China Targets 3 Wall Street Journal Reporters as Media Relations Sour
HONG KONG - China on Wednesday said it would revoke the press credentials of three Wall Street Journal reporters working in mainland China, in a significant escalation of Beijing's pressure on the foreign news media.
At a daily news briefing on Wednesday, a spokesman for China's Ministry of Foreign Affairs said the credentials would be revoked in retaliation for a headline for an essay that ran in The Journal's editorial pages earlier this month. The Chinese authorities had objected to its headline, which read, "China Is the Real Sick Man of Asia."
Chinese officials have "demanded that The Wall Street Journal recognize the seriousness of the error, openly and formally apologize, and investigate and punish those responsible, while retaining the need to take further measures against the newspaper," Geng Shuang, the ministry spokesman, said in a transcript provided by the Chinese government.
"The Chinese people do not welcome media that publish racist statements and smear China with malicious attacks," he added.
The Journal identified the reporters as Josh Chin, its deputy bureau chief in Beijing and an American national; Chao Deng, an American; and Philip Wen, an Australian national.
A spokesman for Dow Jones & Company, publisher of The Journal, did not have an immediate comment.
Like other media organizations, including The New York Times, The Journal runs its news and editorial departments as separate operations, meaning none of the newspaper's reporters in China would have been involved in writing the essay's headline.
The move comes just months after Chinese officials effectively expelled another Journal reporter, Chun Han Wong, from mainland China. Officials did not provide a reason, but the expulsion came after he co-wrote an article about a cousin of China's top leader, Xi Jinping.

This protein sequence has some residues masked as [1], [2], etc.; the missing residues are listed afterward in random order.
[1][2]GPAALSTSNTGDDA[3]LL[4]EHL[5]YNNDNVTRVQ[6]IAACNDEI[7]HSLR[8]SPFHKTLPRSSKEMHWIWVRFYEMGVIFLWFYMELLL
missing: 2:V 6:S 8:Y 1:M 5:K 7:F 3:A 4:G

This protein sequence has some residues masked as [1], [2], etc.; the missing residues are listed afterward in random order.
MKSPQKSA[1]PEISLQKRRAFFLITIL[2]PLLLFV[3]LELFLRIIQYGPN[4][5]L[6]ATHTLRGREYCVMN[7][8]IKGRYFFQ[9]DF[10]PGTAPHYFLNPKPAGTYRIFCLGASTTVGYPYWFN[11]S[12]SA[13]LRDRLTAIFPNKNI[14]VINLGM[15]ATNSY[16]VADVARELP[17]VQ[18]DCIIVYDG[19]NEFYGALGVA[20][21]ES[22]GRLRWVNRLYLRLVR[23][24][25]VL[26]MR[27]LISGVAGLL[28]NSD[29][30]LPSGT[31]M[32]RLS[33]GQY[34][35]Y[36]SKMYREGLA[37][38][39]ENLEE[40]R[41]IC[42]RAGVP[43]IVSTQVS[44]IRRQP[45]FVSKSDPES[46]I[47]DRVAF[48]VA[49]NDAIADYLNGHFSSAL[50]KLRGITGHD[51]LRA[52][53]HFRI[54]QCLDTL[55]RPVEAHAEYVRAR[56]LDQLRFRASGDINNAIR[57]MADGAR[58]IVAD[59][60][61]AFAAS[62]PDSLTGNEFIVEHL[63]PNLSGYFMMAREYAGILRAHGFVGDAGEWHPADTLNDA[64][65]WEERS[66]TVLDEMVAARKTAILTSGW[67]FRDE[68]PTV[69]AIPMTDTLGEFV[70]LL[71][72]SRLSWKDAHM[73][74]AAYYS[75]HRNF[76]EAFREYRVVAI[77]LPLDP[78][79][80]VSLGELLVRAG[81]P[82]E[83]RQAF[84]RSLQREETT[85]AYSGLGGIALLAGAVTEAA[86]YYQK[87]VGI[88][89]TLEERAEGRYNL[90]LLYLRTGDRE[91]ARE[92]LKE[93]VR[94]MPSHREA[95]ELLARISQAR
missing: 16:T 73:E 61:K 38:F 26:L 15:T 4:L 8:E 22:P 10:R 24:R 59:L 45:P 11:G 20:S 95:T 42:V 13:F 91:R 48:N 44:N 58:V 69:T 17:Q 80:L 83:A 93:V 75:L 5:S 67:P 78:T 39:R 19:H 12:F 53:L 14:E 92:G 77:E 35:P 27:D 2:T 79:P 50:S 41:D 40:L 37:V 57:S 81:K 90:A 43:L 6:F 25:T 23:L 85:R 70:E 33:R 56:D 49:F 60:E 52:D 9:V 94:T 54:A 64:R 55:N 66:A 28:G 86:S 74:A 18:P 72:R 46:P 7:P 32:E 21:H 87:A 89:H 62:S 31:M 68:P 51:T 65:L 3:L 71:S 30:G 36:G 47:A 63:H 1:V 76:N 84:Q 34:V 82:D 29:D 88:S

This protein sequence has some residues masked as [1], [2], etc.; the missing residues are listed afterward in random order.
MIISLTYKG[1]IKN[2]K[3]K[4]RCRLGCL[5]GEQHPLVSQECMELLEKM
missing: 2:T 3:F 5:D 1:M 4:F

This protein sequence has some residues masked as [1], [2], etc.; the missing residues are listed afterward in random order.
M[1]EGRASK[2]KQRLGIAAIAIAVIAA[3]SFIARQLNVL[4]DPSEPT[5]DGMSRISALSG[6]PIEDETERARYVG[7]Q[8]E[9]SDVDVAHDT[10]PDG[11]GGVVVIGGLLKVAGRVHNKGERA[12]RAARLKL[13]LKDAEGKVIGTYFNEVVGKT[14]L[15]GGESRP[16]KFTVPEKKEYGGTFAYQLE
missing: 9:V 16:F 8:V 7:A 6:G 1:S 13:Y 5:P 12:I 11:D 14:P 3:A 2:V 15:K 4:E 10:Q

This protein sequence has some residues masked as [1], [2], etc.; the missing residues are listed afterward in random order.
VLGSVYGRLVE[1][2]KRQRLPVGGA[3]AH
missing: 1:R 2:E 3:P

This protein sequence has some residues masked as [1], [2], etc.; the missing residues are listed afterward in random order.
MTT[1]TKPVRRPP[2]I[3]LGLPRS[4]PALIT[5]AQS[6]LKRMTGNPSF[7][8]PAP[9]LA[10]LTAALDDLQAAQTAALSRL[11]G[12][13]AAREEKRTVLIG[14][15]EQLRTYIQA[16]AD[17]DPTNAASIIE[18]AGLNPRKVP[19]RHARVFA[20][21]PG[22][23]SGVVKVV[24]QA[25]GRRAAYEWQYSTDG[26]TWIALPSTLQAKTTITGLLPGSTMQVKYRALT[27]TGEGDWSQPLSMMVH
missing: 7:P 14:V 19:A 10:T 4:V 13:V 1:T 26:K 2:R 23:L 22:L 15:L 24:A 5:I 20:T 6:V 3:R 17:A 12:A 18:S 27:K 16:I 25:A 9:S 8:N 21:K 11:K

It also comes less than one day after American officials in Washington said they would treat five government-controlled Chinese news organizations - Xinhua, CGTN, China Radio, China Daily and People's Daily - as foreign government functionaries, subject to similar rules as diplomats stationed in the United States.
The opinion piece with the "Sick Man" headline was written by Walter Russell Mead, a professor at Bard College. It criticized China's initial response to the coronavirus outbreak as well as the state of the country's financial markets.
More News in business
Advance Market Analytics released a new market study on Global Pest Control Products Market with 100+ market data Tables, Pie Chat, Graphs & Figures spread through Pages and easy to understand detailed analysis. At
There's new advice for supporting vegans in the workplace, including having a shelf in the office fridge. The Vegan Society has shared suggested guidelines to help businesses look after their vegan staff. They range from
Uber has closed a customer support office in downtown Los Angeles, laying off around 80 workers. Some of the roles are expected to be moved to the company's operation in Manila in the Philippines. Most
Uber Technologies announces to close its office in downtown Los Angeles, where the ride-hailing company employs customer support staff, to focus on its bigger locations. According to the details, Uber has closed a customer support office